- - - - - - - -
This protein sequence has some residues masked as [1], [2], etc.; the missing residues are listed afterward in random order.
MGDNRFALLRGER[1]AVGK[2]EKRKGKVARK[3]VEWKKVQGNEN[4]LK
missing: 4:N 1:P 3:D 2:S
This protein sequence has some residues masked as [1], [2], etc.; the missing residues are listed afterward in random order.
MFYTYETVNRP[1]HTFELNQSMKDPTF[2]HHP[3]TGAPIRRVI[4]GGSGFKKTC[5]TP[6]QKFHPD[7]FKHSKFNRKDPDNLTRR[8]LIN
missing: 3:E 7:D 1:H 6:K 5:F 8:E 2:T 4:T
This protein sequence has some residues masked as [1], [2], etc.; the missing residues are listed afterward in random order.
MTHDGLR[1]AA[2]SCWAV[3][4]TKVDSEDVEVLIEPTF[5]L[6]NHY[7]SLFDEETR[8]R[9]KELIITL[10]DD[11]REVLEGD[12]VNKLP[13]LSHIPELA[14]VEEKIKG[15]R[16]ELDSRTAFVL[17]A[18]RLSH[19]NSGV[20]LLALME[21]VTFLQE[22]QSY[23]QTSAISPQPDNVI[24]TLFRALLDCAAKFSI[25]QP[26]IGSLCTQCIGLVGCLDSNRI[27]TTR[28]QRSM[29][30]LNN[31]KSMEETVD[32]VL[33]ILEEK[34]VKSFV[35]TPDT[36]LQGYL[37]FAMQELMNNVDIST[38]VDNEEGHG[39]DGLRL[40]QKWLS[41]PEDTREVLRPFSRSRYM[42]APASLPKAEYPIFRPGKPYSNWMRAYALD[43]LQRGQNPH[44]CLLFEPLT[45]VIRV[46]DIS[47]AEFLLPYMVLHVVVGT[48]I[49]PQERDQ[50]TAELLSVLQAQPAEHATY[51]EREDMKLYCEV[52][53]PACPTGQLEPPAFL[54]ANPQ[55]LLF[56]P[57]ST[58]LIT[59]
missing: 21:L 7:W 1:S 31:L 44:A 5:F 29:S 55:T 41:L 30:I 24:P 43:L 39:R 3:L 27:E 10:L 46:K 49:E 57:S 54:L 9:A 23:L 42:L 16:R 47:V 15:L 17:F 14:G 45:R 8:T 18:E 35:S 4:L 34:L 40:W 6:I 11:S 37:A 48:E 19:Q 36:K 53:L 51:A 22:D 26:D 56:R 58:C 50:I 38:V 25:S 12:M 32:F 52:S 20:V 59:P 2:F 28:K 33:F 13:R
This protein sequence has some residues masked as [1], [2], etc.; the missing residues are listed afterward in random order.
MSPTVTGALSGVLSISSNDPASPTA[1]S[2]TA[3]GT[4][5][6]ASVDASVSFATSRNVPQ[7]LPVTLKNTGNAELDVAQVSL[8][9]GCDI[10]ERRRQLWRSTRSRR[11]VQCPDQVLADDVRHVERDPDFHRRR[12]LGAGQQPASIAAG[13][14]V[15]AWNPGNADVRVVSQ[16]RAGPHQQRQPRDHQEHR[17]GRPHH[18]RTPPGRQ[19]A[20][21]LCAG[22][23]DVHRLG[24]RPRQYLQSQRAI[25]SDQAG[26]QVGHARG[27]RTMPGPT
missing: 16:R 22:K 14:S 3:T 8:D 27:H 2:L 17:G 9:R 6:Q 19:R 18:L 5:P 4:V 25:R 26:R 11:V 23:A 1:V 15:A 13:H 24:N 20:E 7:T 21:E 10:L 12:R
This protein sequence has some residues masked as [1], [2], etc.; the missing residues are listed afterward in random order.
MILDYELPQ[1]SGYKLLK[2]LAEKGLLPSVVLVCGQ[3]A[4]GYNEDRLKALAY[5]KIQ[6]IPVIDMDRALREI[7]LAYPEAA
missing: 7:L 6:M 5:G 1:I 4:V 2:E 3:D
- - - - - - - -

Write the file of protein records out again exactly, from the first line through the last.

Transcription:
This protein sequence has some residues masked as [1], [2], etc.; the missing residues are listed afterward in random order.
MGDNRFALLRGER[1]AVGK[2]EKRKGKVARK[3]VEWKKVQGNEN[4]LK
missing: 4:N 1:P 3:D 2:S
This protein sequence has some residues masked as [1], [2], etc.; the missing residues are listed afterward in random order.
MFYTYETVNRP[1]HTFELNQSMKDPTF[2]HHP[3]TGAPIRRVI[4]GGSGFKKTC[5]TP[6]QKFHPD[7]FKHSKFNRKDPDNLTRR[8]LIN
missing: 3:E 7:D 1:H 6:K 5:F 8:E 2:T 4:T
This protein sequence has some residues masked as [1], [2], etc.; the missing residues are listed afterward in random order.
MTHDGLR[1]AA[2]SCWAV[3][4]TKVDSEDVEVLIEPTF[5]L[6]NHY[7]SLFDEETR[8]R[9]KELIITL[10]DD[11]REVLEGD[12]VNKLP[13]LSHIPELA[14]VEEKIKG[15]R[16]ELDSRTAFVL[17]A[18]RLSH[19]NSGV[20]LLALME[21]VTFLQE[22]QSY[23]QTSAISPQPDNVI[24]TLFRALLDCAAKFSI[25]QP[26]IGSLCTQCIGLVGCLDSNRI[27]TTR[28]QRSM[29][30]LNN[31]KSMEETVD[32]VL[33]ILEEK[34]VKSFV[35]TPDT[36]LQGYL[37]FAMQELMNNVDIST[38]VDNEEGHG[39]DGLRL[40]QKWLS[41]PEDTREVLRPFSRSRYM[42]APASLPKAEYPIFRPGKPYSNWMRAYALD[43]LQRGQNPH[44]CLLFEPLT[45]VIRV[46]DIS[47]AEFLLPYMVLHVVVGT[48]I[49]PQERDQ[50]TAELLSVLQAQPAEHATY[51]EREDMKLYCEV[52][53]PACPTGQLEPPAFL[54]ANPQ[55]LLF[56]P[57]ST[58]LIT[59]
missing: 21:L 7:W 1:S 31:L 44:A 5:F 29:S 55:T 41:L 30:I 24:P 43:L 39:R 3:L 27:E 10:L 46:K 49:E 57:S 54:L 9:A 23:L 42:L 16:R 47:V 15:L 17:F 14:G 45:R 8:T 18:E 35:S 4:L 34:L 40:W 6:I 11:S 37:A 48:E 19:Q 36:K 53:L 51:A 22:D 26:D 56:R 58:C 50:I 38:V 25:S 12:M 32:F 52:S 20:V 59:P 2:F 28:K 33:F 13:R
This protein sequence has some residues masked as [1], [2], etc.; the missing residues are listed afterward in random order.
MSPTVTGALSGVLSISSNDPASPTA[1]S[2]TA[3]GT[4][5][6]ASVDASVSFATSRNVPQ[7]LPVTLKNTGNAELDVAQVSL[8][9]GCDI[10]ERRRQLWRSTRSRR[11]VQCPDQVLADDVRHVERDPDFHRRR[12]LGAGQQPASIAAG[13][14]V[15]AWNPGNADVRVVSQ[16]RAGPHQQRQPRDHQEHR[17]GRPHH[18]RTPPGRQ[19]A[20][21]LCAG[22][23]DVHRLG[24]RPRQYLQSQRAI[25]SDQAG[26]QVGHARG[27]RTMPGPT
missing: 16:R 22:K 14:S 3:T 8:D 27:H 2:L 17:G 9:R 6:Q 19:R 18:L 5:P 4:V 25:R 26:R 11:V 23:A 1:V 15:A 13:H 24:N 20:E 7:T 21:E 10:L 12:R
This protein sequence has some residues masked as [1], [2], etc.; the missing residues are listed afterward in random order.
MILDYELPQ[1]SGYKLLK[2]LAEKGLLPSVVLVCGQ[3]A[4]GYNEDRLKALAY[5]KIQ[6]IPVIDMDRALREI[7]LAYPEAA
missing: 7:L 6:M 5:G 1:I 4:V 2:E 3:D